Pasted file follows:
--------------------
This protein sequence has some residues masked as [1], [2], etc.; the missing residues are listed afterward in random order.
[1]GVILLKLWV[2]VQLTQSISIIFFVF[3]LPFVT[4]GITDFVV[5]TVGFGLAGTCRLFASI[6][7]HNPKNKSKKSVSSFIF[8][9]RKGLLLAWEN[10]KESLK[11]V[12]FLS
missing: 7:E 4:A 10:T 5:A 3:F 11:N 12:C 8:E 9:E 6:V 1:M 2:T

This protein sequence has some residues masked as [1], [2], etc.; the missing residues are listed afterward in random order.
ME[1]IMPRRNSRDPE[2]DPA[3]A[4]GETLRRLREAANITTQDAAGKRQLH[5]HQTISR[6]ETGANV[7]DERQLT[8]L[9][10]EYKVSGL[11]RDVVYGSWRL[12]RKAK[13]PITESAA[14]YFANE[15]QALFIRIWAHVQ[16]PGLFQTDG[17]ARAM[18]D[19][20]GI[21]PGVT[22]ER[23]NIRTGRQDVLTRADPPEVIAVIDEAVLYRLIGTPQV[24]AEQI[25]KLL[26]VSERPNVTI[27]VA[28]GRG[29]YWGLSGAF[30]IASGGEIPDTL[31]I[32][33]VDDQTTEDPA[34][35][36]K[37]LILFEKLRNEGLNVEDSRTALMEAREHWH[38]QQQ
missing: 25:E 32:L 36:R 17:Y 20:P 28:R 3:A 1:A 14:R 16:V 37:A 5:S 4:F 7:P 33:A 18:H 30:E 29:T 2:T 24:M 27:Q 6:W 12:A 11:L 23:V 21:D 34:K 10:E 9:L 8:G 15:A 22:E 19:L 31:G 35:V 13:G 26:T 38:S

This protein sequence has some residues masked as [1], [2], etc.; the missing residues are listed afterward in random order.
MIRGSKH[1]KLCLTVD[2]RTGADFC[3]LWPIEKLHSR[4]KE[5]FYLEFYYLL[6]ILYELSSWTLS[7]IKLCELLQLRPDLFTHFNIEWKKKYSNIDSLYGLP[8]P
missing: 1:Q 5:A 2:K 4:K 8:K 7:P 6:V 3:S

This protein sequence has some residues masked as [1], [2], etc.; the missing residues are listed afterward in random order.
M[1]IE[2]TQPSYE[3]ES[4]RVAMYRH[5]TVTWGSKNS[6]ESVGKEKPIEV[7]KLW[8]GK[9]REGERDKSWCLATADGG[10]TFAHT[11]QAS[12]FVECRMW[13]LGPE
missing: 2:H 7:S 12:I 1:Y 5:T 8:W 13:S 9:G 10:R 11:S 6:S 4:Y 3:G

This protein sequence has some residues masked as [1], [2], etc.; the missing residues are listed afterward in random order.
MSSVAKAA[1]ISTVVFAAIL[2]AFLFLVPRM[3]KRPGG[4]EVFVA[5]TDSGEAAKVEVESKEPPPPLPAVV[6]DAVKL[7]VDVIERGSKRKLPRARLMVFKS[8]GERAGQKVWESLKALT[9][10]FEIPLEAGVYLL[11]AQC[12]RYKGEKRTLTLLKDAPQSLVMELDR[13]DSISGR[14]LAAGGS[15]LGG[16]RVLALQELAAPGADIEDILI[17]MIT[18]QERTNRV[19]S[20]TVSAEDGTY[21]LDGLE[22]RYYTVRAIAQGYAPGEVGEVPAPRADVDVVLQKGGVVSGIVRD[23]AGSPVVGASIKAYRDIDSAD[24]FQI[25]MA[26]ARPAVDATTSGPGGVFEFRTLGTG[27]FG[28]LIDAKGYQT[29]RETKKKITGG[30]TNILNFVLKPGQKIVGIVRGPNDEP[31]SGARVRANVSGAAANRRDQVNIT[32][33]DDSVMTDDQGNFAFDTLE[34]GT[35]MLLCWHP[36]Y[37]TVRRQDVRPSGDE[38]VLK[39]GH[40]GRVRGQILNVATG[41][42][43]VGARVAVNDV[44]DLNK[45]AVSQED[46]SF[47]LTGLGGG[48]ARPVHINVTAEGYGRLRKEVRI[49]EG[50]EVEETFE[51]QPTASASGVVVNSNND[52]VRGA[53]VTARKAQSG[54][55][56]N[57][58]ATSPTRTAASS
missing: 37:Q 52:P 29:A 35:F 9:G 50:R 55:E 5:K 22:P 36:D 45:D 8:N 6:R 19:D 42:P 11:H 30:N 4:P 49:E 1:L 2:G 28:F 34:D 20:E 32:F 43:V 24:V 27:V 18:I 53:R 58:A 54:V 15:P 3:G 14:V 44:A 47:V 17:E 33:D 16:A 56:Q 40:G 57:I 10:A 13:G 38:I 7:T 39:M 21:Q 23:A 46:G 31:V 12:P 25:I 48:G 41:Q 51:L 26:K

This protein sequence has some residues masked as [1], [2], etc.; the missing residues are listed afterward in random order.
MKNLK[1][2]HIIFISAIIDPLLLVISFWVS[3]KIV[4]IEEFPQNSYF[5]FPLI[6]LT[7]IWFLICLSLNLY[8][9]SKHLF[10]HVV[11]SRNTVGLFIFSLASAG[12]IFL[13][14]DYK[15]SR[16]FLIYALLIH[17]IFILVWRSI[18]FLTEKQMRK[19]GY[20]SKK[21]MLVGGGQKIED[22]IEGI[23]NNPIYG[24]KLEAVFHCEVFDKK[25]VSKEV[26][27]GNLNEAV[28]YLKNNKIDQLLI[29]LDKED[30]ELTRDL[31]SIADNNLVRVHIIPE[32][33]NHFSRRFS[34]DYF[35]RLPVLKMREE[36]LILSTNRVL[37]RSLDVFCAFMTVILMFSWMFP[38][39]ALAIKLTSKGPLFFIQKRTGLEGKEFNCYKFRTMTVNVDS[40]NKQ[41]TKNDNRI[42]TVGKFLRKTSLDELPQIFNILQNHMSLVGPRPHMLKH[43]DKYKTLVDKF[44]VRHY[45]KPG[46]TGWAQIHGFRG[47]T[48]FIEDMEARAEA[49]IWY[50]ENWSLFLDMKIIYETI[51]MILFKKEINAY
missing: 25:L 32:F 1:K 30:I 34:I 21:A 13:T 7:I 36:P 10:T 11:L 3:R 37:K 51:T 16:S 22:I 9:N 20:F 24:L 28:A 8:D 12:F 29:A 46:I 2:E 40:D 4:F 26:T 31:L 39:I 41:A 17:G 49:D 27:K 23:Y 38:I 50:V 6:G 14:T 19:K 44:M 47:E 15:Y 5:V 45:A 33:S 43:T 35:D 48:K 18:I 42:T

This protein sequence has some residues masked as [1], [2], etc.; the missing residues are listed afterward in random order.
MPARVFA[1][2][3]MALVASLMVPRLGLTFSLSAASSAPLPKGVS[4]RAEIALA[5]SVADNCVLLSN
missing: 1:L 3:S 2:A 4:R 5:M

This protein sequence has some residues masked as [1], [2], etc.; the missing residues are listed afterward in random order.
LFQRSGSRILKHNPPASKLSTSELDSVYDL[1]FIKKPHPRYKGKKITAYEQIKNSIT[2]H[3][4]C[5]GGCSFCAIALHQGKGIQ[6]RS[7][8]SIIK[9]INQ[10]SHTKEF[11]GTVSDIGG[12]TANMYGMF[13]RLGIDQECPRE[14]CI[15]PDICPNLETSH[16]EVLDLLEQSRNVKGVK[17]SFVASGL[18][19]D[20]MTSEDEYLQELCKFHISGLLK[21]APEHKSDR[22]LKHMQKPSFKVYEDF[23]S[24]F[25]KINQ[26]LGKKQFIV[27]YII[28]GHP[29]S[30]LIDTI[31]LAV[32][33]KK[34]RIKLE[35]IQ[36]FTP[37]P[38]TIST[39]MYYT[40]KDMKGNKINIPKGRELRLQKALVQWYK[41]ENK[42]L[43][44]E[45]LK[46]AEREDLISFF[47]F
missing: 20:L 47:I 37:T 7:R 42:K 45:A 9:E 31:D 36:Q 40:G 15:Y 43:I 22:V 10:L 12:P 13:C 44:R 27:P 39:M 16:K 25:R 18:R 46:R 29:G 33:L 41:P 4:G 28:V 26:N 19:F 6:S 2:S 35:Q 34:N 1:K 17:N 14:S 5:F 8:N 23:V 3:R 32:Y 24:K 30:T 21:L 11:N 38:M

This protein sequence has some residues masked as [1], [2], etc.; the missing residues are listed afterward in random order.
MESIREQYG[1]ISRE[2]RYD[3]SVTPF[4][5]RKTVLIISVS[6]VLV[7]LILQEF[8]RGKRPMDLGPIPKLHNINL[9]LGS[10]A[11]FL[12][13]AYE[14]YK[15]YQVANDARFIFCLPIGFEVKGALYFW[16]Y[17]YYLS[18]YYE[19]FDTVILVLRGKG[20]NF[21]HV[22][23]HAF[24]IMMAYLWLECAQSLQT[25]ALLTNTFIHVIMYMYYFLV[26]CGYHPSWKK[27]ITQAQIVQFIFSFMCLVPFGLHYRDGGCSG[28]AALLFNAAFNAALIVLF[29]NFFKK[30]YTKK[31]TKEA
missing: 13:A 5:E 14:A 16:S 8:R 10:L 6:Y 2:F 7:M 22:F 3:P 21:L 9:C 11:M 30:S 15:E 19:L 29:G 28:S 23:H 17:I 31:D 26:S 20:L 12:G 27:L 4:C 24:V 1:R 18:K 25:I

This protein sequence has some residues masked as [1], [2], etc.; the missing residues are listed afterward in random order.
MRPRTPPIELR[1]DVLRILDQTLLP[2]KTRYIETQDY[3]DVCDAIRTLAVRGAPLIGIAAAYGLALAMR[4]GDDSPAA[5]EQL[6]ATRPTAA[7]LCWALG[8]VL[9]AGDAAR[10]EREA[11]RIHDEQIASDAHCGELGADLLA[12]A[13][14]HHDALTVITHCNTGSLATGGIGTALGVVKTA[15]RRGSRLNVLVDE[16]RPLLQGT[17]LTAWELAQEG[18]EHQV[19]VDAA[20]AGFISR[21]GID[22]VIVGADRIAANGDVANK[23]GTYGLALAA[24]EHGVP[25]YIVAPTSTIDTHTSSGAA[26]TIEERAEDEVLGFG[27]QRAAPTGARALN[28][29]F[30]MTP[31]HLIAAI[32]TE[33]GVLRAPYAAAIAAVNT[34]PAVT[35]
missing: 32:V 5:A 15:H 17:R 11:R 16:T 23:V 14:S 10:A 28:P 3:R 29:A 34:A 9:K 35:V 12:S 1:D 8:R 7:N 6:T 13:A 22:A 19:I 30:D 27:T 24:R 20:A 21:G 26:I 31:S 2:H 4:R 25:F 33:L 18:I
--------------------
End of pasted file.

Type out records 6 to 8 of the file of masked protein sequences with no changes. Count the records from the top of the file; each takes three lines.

This protein sequence has some residues masked as [1], [2], etc.; the missing residues are listed afterward in random order.
MKNLK[1][2]HIIFISAIIDPLLLVISFWVS[3]KIV[4]IEEFPQNSYF[5]FPLI[6]LT[7]IWFLICLSLNLY[8][9]SKHLF[10]HVV[11]SRNTVGLFIFSLASAG[12]IFL[13][14]DYK[15]SR[16]FLIYALLIH[17]IFILVWRSI[18]FLTEKQMRK[19]GY[20]SKK[21]MLVGGGQKIED[22]IEGI[23]NNPIYG[24]KLEAVFHCEVFDKK[25]VSKEV[26][27]GNLNEAV[28]YLKNNKIDQLLI[29]LDKED[30]ELTRDL[31]SIADNNLVRVHIIPE[32][33]NHFSRRFS[34]DYF[35]RLPVLKMREE[36]LILSTNRVL[37]RSLDVFCAFMTVILMFSWMFP[38][39]ALAIKLTSKGPLFFIQKRTGLEGKEFNCYKFRTMTVNVDS[40]NKQ[41]TKNDNRI[42]TVGKFLRKTSLDELPQIFNILQNHMSLVGPRPHMLKH[43]DKYKTLVDKF[44]VRHY[45]KPG[46]TGWAQIHGFRG[47]T[48]FIEDMEARAEA[49]IWY[50]ENWSLFLDMKIIYETI[51]MILFKKEINAY
missing: 25:L 32:F 1:K 30:I 34:I 21:A 13:T 7:I 36:P 10:T 11:L 3:R 37:K 51:T 16:S 22:I 9:N 20:F 24:L 28:A 8:D 12:F 29:A 46:I 2:E 40:D 4:F 26:T 31:L 39:I 41:A 17:G 49:D 27:K 23:Y 38:I 50:V 6:G 14:T 19:K 44:M 47:E 15:Y 5:V 45:A 33:S 43:T 35:D 48:K 18:I 42:T

This protein sequence has some residues masked as [1], [2], etc.; the missing residues are listed afterward in random order.
MPARVFA[1][2][3]MALVASLMVPRLGLTFSLSAASSAPLPKGVS[4]RAEIALA[5]SVADNCVLLSN
missing: 1:L 3:S 2:A 4:R 5:M

This protein sequence has some residues masked as [1], [2], etc.; the missing residues are listed afterward in random order.
LFQRSGSRILKHNPPASKLSTSELDSVYDL[1]FIKKPHPRYKGKKITAYEQIKNSIT[2]H[3][4]C[5]GGCSFCAIALHQGKGIQ[6]RS[7][8]SIIK[9]INQ[10]SHTKEF[11]GTVSDIGG[12]TANMYGMF[13]RLGIDQECPRE[14]CI[15]PDICPNLETSH[16]EVLDLLEQSRNVKGVK[17]SFVASGL[18][19]D[20]MTSEDEYLQELCKFHISGLLK[21]APEHKSDR[22]LKHMQKPSFKVYEDF[23]S[24]F[25]KINQ[26]LGKKQFIV[27]YII[28]GHP[29]S[30]LIDTI[31]LAV[32][33]KK[34]RIKLE[35]IQ[36]FTP[37]P[38]TIST[39]MYYT[40]KDMKGNKINIPKGRELRLQKALVQWYK[41]ENK[42]L[43][44]E[45]LK[46]AEREDLISFF[47]F
missing: 20:L 47:I 37:T 7:R 42:K 45:A 9:E 31:D 36:Q 40:G 15:Y 43:I 22:V 10:L 12:P 13:C 44:R 27:P 39:M 16:K 25:R 18:R 46:R 29:G 33:L 41:P 4:G 28:V 26:N 19:F 6:S 2:S 35:Q 34:N 1:K 17:N 14:S 5:F 8:N 23:V 3:R 32:Y 24:K 30:T 21:L 11:N 38:M